TBS has also focused on preserving the natural forest ecosystems through its SAVE THE TIGER CAMPAIGN. The Campaign was started with students and teachers in neighbouring schools of the Sariska Reserve Forest. Upon investigation it was revealed that poachers along with the mining mafia were killing tigers. When TBS began its work in Sariska in 1985 there were only 5 tigers in the forest. By 1995, a number of rainwater harvesting structures (RWHS) were constructed and water started flowing in the rivers of Sariska. Subsequently, a number of ponds were constructed in the forest throughout the year. Due to the abundance of water resources, it became very difficult for poachers to guess where the tiger will drink water and put the trap together. Their efforts gained mass support from the villagers in the area and by 1996 the no. of tigers increased to 28. This reflects TBS’s philosophy to restore natural balance in the ecology.[3]

Before TBS interventions in Rajasthan women spent average of 6-18 hours daily fetching waters from rivers and procuring fuel. During TBS water conservation efforts, the organisation "promoted women’s participation in a society where women are not vocal" said Mr PV Rajagopal. As a result of the flowing water women did not have to go to far off places to collect water and firewood which saved their energy and time, and improve the quality of their life. In 2011 as a result, the state of Rajasthan’s literacy rate was 71% from 61% in 2001. And female literacy rates increased from 43% in 2001 to 70% in 2011. Finally, women’s role in agriculture increased as more land was brought into cultivation.[2]

Anti-Mining Campaign in Sariska[edit]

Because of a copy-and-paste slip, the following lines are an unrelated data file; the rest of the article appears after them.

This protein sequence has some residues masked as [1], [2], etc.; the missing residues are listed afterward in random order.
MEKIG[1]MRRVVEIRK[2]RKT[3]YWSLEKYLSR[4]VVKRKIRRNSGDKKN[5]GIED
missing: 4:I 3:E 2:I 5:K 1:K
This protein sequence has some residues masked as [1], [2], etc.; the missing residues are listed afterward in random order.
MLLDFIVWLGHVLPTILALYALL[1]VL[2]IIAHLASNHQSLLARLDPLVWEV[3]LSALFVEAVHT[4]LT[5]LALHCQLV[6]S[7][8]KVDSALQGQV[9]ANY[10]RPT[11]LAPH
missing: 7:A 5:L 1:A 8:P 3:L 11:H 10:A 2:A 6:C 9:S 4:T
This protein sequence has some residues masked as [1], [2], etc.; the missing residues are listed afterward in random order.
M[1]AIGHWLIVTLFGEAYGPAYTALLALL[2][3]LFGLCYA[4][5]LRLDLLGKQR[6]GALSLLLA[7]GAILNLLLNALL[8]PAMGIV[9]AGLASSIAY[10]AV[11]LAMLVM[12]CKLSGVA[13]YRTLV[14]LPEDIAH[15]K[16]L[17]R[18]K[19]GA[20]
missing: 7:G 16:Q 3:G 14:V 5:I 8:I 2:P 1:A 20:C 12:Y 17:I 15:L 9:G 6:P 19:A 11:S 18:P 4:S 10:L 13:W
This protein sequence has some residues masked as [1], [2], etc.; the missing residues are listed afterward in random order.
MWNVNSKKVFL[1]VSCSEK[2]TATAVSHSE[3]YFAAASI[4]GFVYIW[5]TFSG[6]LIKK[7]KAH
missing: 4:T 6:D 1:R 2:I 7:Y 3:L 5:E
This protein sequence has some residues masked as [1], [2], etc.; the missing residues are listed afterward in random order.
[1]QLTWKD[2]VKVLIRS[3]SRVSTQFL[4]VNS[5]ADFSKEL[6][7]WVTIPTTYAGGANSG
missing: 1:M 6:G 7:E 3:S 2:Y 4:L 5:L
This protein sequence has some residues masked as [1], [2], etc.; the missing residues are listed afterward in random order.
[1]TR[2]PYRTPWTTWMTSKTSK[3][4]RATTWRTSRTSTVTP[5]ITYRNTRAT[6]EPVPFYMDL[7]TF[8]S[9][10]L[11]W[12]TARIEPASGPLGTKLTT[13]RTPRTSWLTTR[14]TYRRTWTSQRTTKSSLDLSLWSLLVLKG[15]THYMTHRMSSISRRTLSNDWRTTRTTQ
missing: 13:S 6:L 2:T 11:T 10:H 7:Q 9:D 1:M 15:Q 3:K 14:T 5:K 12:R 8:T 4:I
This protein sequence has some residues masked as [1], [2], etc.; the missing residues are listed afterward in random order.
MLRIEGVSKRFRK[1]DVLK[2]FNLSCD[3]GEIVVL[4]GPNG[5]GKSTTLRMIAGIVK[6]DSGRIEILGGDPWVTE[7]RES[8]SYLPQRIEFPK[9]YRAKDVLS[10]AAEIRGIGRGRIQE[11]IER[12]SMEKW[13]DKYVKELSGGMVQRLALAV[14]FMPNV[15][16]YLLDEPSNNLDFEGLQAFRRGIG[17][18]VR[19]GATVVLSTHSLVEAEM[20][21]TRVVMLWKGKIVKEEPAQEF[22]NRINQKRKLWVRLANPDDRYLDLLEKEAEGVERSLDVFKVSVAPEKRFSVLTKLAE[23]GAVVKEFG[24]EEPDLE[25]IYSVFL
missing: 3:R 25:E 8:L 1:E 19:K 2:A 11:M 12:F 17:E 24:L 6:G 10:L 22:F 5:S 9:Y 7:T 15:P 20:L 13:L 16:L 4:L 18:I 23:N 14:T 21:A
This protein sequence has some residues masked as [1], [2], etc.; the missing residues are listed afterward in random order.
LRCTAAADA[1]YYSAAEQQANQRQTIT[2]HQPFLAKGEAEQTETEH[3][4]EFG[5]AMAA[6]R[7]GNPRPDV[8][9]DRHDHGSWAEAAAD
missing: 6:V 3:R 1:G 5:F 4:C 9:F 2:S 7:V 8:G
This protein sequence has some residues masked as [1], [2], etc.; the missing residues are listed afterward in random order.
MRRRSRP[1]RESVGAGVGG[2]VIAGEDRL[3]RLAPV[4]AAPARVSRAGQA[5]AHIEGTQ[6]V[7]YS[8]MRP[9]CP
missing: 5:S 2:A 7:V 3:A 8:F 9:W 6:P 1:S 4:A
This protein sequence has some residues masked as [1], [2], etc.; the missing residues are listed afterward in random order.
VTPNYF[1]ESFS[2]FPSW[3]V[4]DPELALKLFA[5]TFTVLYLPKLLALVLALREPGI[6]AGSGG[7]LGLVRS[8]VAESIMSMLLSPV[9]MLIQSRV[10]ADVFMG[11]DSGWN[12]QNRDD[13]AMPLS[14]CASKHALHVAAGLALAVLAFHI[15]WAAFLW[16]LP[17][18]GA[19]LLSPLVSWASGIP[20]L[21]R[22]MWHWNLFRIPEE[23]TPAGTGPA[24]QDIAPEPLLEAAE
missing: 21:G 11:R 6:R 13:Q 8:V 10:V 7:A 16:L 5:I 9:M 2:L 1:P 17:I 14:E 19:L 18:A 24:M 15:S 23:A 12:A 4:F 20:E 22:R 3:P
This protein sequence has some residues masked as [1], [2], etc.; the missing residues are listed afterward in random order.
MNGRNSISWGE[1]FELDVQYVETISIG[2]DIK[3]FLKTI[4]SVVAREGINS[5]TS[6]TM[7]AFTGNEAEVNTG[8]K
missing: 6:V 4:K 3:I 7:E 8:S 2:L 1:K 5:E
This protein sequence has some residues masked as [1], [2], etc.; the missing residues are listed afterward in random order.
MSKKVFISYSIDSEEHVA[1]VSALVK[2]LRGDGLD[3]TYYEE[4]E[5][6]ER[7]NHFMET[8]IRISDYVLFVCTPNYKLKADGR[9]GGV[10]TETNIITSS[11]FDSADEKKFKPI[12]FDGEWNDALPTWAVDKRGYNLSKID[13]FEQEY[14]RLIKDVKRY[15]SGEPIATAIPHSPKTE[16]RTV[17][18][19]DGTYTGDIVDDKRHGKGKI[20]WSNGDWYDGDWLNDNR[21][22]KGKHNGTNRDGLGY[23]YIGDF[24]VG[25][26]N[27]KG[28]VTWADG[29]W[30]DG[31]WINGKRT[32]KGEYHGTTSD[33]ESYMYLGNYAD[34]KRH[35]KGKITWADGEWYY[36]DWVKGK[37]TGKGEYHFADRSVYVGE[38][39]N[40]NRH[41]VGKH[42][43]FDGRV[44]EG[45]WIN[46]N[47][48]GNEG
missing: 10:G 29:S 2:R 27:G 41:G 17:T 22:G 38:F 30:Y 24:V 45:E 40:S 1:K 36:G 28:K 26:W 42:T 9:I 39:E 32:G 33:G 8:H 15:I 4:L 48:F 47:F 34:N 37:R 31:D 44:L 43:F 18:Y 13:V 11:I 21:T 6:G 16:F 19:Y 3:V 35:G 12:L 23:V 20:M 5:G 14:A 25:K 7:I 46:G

Damage to land and Forest and threat to the survival of biodiversity was done by the illegal and senseless mining. Mining exercises had been carried out places even where it was not permissible as per the regulations determining and governing the Sariska Tiger Project and National Park Status.[2] At the same time, A PIL (Public Interest Litigation) filed in the Supreme Court against mining had led to prohibition made by Supreme Court to sanction and issue new mining leases. TBS filed a petition to the SC on 11 October 1991 to go into calling a halt to mining activities as also delimiting the sariska area. So much desperate and vexed interest of the mine-owners even fatally assaulted the General Secretary of TBS in the presence of the chairperson of the commission, and state and district administrative and police officials. At several places, TBS activists were assaulted to demoralise them. By this time the national press had started championing the TBS cause and TBS decided to take the battle to its logical conclusion. The apex court found the mine owners guilty of assaulting the TBS General Secretary and awarded appropriate imprisonment to the offender. The Environment Ministry of the GOI issued a notification to ban mining and industrial activities, in view of the alarming ecological degradation of the Aravallis. But the state government, under pressure from several quarters didn’t comply with the court orders. Not losing the pace, TBS spearheaded a Satyagraha, SARISKA BACHAO ANDOLAN in Jan 1993 on specific demand of closing down the mines.[4] On 4 April 1993 the mine owners manhandled Dr Rajeev Dhawan, Advocate SC and the TBS activists. The offenders did not stop at that and attacked even the dispensary at TBS ashram. In a quick succession of events the SC ordered the Gov. of Rajasthan to stop all mining activity immediately. In May 1993, the SC ordered the state government to provide protection cover to TBS. Beginning 2 October 1993 Aravalli Bachao Yatra was launched all through the Aravalli range (from Himmatnagar in Gujarat to Delhi, via Rajasthan and Haryana).[4] On 6 May 1994 the SC granted pardon to the assaulters, when they paid for it. With a warning of dire consequences of such act was committed again. On 6 May 1994, the Govt. of Rajasthan designated 8 April 1993 verdict of the SC as tentative which resulted in reopening of Sariska delimitation Issue. TBS did not stop working towards creation of water harvesting structures and soil management based on the traditional wisdom of the people in the Sariska Region. TBS can legitimately congratulate itself that it is playing the role of a catalyst in the awareness and confidence building campaign among the people.[4]